Wednesday, January 12, 2011

THIS - blog 4 - Yolanda London (Marrell)

I have a THIS is share.
I cried on Saturday.
I cried on Sunday too. I was sitting on the couch with my husband, playing video games.
I cried on Monday, listening to the Moment of Silence on NPR.
Last night, I left rehearsal, I sat in my car and I cried some more.
I've been crying a lot these past few days.

Why so sad?

Well, because of all of THIS. I don't have to say it, you know what it is. Look around. Take inventory.
All of that stuff, all of that crap, all of that noise. That's it. We all see it, we all know it's there, but we don't want to talk about it. No one wants to take hold of it, clean it up, show it off.
No one wants to tell the truth about it.

The truth can be ugly sometimes. THIS, all that stuff, can get ugly. And we're not always comfortable with being ugly.
We're afraid to be associated with the UGLY.
We'd rather deny the UGLY, change the UGLY.
Keep the UGLY private.
It's a shame too, because sometimes ugly can be beautiful. Like with Nicolas Cage, or rusty metal, or...scars.
Or, with the way something senseless and stupid, something sick and unjust, can make people stop and offer kindness and support.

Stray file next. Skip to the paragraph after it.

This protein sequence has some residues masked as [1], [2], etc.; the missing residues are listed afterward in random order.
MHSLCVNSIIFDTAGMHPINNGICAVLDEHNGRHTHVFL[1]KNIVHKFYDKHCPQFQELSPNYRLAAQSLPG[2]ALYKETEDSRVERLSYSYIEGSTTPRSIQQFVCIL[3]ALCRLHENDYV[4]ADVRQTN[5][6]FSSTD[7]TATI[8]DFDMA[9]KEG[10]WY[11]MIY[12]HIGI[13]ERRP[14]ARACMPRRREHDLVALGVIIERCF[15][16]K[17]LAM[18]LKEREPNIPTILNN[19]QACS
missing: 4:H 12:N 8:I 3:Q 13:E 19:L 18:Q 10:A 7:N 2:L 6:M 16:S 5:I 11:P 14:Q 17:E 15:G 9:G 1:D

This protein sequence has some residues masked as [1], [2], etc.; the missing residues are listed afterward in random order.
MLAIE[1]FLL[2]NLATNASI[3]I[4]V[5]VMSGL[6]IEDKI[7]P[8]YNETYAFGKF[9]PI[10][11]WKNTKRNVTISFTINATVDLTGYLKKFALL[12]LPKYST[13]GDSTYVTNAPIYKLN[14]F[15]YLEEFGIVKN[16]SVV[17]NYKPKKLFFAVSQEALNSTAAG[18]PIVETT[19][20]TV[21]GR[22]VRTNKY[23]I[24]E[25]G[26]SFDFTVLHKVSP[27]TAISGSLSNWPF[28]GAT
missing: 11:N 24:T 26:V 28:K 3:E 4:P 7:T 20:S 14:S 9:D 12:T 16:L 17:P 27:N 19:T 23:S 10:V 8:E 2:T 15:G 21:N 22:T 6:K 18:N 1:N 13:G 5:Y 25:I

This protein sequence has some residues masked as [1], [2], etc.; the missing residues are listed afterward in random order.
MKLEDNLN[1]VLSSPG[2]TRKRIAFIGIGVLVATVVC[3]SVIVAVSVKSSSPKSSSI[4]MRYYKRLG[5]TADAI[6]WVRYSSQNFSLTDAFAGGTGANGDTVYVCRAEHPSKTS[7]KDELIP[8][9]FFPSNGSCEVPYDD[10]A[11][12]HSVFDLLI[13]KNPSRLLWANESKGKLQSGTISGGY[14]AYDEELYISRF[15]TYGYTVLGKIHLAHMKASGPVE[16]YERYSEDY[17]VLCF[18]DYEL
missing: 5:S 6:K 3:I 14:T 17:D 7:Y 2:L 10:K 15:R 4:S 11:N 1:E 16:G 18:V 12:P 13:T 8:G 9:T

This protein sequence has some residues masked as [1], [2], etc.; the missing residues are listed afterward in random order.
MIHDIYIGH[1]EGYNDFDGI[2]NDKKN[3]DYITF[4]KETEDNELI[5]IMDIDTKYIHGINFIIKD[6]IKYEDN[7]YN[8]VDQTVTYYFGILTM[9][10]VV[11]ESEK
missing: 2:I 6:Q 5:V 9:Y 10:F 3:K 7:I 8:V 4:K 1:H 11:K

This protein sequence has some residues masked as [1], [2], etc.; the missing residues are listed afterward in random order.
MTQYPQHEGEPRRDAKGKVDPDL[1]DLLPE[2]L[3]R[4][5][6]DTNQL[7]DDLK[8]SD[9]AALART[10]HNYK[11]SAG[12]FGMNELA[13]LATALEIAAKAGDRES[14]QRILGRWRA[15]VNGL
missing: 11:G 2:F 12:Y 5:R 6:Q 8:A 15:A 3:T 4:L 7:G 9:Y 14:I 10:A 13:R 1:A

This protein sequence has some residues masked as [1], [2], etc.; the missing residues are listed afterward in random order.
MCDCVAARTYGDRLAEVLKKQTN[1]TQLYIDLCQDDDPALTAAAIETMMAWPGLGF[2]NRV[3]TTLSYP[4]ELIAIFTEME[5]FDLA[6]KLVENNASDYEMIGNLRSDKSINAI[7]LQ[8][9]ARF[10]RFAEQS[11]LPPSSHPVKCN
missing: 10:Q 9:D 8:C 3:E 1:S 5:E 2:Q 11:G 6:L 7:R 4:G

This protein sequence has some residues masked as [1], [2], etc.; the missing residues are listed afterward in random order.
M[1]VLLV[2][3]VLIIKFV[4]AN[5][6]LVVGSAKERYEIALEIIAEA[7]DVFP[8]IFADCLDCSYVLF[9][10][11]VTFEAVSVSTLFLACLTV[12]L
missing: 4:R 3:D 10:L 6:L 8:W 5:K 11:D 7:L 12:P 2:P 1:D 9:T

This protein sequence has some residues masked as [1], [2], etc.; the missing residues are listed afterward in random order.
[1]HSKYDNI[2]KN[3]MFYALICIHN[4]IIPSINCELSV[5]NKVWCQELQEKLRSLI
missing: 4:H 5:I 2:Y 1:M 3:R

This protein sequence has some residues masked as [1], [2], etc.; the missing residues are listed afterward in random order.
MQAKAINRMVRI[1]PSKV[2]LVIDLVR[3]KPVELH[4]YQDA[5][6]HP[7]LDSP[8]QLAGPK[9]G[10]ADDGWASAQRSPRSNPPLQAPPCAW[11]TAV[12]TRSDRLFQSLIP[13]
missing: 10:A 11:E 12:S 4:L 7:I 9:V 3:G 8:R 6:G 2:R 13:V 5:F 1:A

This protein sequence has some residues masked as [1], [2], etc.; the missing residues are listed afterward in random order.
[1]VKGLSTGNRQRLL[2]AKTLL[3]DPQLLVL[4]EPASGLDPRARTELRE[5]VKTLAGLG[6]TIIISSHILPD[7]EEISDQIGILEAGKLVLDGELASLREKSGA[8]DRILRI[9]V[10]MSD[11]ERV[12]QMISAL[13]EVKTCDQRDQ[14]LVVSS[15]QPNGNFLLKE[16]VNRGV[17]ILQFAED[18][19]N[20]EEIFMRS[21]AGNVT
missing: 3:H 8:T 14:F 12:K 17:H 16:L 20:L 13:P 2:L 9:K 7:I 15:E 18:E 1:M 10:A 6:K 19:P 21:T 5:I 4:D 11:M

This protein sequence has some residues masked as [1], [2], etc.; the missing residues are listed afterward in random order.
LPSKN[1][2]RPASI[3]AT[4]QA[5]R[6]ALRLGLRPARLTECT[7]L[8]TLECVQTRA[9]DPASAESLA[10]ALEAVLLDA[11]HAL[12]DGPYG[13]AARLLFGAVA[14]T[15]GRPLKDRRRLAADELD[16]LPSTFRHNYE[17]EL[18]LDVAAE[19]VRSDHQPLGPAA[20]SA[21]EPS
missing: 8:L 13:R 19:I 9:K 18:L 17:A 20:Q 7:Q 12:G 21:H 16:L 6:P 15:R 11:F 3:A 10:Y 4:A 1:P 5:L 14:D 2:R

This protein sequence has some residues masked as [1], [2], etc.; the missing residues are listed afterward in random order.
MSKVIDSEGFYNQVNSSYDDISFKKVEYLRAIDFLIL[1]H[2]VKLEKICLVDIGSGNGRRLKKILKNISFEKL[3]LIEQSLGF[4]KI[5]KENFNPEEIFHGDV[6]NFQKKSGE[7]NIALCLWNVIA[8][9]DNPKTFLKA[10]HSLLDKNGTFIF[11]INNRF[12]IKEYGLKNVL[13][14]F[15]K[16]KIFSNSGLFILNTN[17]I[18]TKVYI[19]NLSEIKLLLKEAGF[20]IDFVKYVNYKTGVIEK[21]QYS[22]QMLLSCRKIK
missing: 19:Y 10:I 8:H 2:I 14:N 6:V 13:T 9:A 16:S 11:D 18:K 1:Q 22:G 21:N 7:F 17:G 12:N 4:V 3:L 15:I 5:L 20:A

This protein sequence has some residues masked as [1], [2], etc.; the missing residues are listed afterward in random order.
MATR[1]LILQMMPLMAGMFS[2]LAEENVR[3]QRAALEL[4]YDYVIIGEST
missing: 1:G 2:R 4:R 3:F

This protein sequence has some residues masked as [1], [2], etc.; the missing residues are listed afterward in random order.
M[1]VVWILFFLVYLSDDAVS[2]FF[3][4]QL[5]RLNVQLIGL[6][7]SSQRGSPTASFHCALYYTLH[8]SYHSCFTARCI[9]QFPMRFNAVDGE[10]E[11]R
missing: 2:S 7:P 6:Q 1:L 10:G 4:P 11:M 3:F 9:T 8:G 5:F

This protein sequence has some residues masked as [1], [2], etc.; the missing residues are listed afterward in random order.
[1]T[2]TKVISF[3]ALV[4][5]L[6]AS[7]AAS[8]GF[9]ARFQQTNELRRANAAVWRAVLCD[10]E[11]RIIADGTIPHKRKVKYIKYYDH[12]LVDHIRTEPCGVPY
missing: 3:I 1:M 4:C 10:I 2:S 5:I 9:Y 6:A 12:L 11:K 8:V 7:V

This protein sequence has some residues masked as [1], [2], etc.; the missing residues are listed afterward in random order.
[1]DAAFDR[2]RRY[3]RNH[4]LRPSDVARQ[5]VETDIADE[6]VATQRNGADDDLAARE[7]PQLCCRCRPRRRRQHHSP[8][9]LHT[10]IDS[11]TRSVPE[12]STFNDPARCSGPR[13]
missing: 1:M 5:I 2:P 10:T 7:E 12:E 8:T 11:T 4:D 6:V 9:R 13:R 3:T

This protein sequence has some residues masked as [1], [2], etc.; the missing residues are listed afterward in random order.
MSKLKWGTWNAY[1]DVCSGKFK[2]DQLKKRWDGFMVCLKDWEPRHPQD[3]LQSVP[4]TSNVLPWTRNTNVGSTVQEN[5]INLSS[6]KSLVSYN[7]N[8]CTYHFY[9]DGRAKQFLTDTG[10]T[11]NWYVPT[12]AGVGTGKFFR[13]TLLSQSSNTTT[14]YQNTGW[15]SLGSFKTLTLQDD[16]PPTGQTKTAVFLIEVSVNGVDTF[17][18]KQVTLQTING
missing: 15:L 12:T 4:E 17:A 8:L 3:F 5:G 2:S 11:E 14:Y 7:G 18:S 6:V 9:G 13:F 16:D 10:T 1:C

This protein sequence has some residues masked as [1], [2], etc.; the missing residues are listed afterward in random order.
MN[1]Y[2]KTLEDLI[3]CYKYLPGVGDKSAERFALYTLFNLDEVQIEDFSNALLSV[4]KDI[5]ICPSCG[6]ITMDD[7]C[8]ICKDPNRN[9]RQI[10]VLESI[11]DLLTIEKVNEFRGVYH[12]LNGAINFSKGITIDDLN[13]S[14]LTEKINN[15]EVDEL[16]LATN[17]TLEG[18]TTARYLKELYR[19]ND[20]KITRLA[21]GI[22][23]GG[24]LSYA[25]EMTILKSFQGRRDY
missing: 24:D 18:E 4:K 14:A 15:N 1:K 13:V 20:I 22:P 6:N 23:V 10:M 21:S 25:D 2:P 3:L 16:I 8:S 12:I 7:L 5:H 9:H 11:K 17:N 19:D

Soft words and understanding. Be Nicer.

The ugly truth. THIS. Sitting in that car, this was all the crying. The sadness and the anger. The lack of control and the fear that comes along with having none.
Where's the beauty in that?
I don't know that there is any.
But I don't believe I'm alone in any of THIS.
And sharing THIS, is what makes it beautiful.

Friday, January 7, 2011

THIS - blog 3 - Ron May (director)


Ah, titles.
The jokes never die.
“So, Ron what are you working on?”
“This what?”
“THIS. The show is called THIS.”

At auditions for THE VIBRATOR PLAY last summer...
“What show is Ron directing?”
“OH. I didn’t know he was directing THE VIBRATOR PLAY, I thought he was doing something else.”
“No, THIS. The name of the play is THIS.”

Har har.
Mildly confusing title.
But a gorgeous play.
I spend a majority of my time directing at Stray Cat. There, a lot of what we traffic in are existential crises of people in their teens and 20’s. Something we’ve been doing since we started the company 10 years ago.

Needless to say, 10 years later – I’m not that age anymore.

I read THIS in American Theatre magazine in one sitting last winter while I was at Stray Cat babysitting the building (it sounds weird, I know...but I really was). The second I finished it, I texted Matthew (Wiener – Actors Theatre’s Artistic Director) and said he should read it.

I’m really glad he did.

I’ve been extremely fortunate to have been afforded the opportunities I’ve gotten at Actors Theatre the past 5 seasons. It’s not just any professional theatre who will take in a maverick director with virtually zero pedigree and let them do their thing.

THIS, though (pun not intended, though, inevitable) is the first work I’ve ever had ownership of from the word go. I’ve never selected the shows I’ve directed for Actors Theatre before. Which, to be frank, is frightening and exhilarating all at once.

But the million dollar question is always, “What the hell is THIS?”